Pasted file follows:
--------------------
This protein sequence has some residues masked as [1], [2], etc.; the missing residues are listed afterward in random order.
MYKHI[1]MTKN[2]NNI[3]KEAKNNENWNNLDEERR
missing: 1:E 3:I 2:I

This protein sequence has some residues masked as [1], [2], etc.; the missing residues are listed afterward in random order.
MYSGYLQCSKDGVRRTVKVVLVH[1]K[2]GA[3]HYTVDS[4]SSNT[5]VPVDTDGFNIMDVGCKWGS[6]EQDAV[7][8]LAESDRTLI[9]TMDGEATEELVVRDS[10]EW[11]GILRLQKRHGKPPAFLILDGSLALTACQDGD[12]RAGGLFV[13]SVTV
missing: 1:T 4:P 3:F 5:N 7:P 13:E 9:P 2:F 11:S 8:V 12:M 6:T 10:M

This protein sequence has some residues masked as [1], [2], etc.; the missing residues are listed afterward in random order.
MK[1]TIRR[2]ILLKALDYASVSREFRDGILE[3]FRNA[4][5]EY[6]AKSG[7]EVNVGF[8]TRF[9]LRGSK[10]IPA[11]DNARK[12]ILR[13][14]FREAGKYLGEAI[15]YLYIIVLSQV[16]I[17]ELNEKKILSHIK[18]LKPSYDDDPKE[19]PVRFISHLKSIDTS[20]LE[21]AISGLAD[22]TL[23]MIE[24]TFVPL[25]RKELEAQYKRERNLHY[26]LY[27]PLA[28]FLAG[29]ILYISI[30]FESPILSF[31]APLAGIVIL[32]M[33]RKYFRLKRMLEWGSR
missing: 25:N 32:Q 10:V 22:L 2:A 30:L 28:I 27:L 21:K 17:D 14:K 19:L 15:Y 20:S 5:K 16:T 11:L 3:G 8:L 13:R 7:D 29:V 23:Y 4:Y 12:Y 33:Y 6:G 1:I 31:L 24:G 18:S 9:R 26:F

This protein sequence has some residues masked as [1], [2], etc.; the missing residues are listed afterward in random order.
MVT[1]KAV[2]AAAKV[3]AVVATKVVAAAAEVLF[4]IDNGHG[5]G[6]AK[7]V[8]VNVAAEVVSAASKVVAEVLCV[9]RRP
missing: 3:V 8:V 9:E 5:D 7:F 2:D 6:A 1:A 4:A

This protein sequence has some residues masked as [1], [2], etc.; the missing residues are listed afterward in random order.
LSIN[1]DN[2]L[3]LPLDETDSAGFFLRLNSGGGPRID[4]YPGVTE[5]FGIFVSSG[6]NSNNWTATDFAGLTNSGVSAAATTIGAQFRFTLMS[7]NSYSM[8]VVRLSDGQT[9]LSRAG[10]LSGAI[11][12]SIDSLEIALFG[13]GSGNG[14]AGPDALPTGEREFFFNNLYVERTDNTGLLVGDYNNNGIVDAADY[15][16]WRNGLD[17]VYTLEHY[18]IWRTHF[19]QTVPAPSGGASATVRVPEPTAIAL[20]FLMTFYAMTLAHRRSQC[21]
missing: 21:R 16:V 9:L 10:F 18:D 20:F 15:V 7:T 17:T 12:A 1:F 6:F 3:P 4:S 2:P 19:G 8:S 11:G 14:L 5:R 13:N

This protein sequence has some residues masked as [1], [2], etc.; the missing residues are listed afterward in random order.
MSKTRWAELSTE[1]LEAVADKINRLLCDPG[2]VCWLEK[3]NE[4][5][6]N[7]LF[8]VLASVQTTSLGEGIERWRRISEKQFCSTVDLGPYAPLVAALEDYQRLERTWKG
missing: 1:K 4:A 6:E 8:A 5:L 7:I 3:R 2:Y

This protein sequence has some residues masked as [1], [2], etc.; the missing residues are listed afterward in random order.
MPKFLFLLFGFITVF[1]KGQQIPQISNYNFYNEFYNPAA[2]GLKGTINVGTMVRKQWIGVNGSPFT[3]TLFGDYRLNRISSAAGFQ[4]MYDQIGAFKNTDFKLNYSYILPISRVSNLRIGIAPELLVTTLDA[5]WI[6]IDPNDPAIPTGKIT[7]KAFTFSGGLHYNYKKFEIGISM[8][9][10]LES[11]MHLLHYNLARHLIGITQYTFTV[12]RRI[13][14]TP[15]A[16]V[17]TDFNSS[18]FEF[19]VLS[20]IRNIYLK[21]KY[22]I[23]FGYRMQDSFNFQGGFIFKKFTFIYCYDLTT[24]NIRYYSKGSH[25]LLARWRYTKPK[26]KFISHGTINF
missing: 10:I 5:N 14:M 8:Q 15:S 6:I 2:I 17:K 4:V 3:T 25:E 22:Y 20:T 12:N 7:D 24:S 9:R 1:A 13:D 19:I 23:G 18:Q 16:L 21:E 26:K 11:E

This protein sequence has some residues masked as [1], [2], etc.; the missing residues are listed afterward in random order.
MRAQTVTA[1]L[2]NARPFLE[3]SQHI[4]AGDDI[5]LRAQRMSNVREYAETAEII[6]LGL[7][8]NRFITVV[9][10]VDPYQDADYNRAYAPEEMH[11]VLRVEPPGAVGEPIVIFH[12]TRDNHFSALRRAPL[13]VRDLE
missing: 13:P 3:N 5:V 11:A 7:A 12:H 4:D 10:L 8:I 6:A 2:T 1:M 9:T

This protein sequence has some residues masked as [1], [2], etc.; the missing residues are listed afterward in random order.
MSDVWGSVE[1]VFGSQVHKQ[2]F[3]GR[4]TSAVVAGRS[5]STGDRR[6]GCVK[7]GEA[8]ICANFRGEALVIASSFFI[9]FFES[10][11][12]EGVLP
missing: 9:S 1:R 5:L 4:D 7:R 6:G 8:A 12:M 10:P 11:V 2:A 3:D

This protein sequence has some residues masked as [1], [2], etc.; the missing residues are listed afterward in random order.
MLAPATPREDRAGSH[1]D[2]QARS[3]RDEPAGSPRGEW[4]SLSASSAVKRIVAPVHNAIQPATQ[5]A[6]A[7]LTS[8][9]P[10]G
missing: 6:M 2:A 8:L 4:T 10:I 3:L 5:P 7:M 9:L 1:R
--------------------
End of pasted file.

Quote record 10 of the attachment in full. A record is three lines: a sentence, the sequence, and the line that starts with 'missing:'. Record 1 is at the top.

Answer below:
This protein sequence has some residues masked as [1], [2], etc.; the missing residues are listed afterward in random order.
MLAPATPREDRAGSH[1]D[2]QARS[3]RDEPAGSPRGEW[4]SLSASSAVKRIVAPVHNAIQPATQ[5]A[6]A[7]LTS[8][9]P[10]G
missing: 6:M 2:A 8:L 4:T 10:I 3:L 5:P 7:M 9:L 1:R